If it allowed you to gang the lanes it provides, if it wasn't patent encumbered with a high license fee, then perhaps a lack of being rubbish from both a technical and business point of view would help.

    If you want to use a single cable to charge your laptop whilst connecting to keyboard, mouse etc as well as a monitor using FreeSync then you want to ask companies what happened to DockPort.

    http://semiaccurate.com/2013/05/24/a...t-on-a-device/

    I am guessing from the lack of uptake on both these interfaces that there really isn't much demand. Perhaps once DisplayPort becomes widepsread...

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    Re: Intel Thunderbolt 3 adopts USB Type-C connector to "do it all"

    Now, if only they could make sure that there's a latch to hold these small connectors in place and that it is mandatory. I know the DisplayPort connector has that in its specs but sadly it isn't mandatory. FWIW, I've had several USB and HDMI connectors wriggle themselves out of their receptacle.

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    Re: Intel Thunderbolt 3 adopts USB Type-C connector to "do it all"

    Quote Originally Posted by azrael- View Post
    Now, if only they could make sure that there's a latch to hold these small connectors in place and that it is mandatory. I know the DisplayPort connector has that in its specs but sadly it isn't mandatory. FWIW, I've had several USB and HDMI connectors wriggle themselves out of their receptacle.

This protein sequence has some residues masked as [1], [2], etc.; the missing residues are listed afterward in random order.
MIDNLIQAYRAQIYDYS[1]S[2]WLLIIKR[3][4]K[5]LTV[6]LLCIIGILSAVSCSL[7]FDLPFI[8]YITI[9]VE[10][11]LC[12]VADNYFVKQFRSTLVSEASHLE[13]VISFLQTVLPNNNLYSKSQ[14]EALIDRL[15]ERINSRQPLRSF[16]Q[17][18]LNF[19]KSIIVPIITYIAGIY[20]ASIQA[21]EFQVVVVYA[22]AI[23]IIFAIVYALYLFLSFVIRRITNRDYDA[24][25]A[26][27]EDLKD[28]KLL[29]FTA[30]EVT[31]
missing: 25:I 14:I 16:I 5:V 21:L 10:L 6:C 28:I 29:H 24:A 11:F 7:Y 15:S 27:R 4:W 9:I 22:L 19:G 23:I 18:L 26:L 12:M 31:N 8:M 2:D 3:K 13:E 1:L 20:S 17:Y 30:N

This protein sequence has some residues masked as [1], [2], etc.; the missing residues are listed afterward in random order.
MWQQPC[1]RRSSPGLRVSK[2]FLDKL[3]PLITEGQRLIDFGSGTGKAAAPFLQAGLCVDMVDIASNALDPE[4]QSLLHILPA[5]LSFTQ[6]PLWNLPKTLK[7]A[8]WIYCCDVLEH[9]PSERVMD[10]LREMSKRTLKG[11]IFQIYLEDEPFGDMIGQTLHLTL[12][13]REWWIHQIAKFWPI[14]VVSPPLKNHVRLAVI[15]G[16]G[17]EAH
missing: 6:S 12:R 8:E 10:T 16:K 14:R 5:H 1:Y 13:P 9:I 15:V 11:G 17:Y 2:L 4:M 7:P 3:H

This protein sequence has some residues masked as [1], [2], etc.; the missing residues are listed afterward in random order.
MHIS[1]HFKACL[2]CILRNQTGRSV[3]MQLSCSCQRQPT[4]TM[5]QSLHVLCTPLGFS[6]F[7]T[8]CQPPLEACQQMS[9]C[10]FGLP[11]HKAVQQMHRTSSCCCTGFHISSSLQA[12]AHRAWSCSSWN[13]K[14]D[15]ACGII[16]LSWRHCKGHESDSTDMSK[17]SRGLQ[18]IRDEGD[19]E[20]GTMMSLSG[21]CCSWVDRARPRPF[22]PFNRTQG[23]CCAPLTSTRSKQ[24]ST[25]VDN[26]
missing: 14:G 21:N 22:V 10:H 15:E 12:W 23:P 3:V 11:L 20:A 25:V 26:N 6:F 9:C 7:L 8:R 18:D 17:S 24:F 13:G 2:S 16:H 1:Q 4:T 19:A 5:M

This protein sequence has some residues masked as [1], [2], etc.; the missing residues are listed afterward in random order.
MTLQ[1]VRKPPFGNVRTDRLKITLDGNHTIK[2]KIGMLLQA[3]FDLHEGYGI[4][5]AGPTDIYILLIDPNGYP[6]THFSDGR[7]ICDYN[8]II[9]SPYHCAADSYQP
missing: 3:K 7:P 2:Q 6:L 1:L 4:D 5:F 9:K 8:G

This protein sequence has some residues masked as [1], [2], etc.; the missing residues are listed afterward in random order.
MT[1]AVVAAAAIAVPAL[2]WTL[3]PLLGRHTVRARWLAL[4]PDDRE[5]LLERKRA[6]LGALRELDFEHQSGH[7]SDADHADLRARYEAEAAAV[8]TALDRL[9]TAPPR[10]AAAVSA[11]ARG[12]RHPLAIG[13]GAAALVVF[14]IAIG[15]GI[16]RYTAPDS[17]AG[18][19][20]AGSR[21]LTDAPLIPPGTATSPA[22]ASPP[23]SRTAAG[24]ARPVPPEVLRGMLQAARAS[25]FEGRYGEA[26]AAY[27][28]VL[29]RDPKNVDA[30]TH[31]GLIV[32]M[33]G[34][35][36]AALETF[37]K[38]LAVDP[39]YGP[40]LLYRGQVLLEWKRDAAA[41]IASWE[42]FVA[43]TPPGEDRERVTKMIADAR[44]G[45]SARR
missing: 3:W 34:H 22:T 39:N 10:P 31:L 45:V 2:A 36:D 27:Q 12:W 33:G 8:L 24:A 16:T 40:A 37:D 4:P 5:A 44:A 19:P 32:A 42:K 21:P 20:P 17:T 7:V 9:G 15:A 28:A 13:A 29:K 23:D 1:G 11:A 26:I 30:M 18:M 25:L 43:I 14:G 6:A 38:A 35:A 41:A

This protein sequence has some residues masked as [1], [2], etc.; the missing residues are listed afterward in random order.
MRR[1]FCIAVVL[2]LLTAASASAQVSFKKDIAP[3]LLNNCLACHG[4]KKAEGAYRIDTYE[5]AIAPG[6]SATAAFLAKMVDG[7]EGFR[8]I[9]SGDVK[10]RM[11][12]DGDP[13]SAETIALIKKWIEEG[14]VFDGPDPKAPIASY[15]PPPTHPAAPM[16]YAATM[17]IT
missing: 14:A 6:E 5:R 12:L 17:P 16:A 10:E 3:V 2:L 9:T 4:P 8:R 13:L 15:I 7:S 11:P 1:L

OTOH I have seen expensive equipment accidentally dragged across table tops to their doom by screwed in VGA/RS232/whatever cables. I would rather they fall out when a user snags a cable.

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    Re: Intel Thunderbolt 3 adopts USB Type-C connector to "do it all"

    Quote Originally Posted by DanceswithUnix View Post
    OTOH I have seen expensive equipment accidentally dragged across table tops to their doom by screwed in VGA/RS232/whatever cables. I would rather they fall out when a user snags a cable.
    Agreed, but not on their own. I've had gravity act on HDMI connectors which were inserted into bottom-placed receptacles in the tv. That's just not fun.

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    Re: Intel Thunderbolt 3 adopts USB Type-C connector to "do it all"

    Finally though, a sensible solution. Use the USB C port but let the chipset route thunderbolt over it.

    I'm one of those strange folks who want a laptop with an external GPU, raid and beefy networking in a box I can plug in at home.

    Even having machine 10GBe networking would be... well, amazing to be honest (again, maybe I'm in a minority )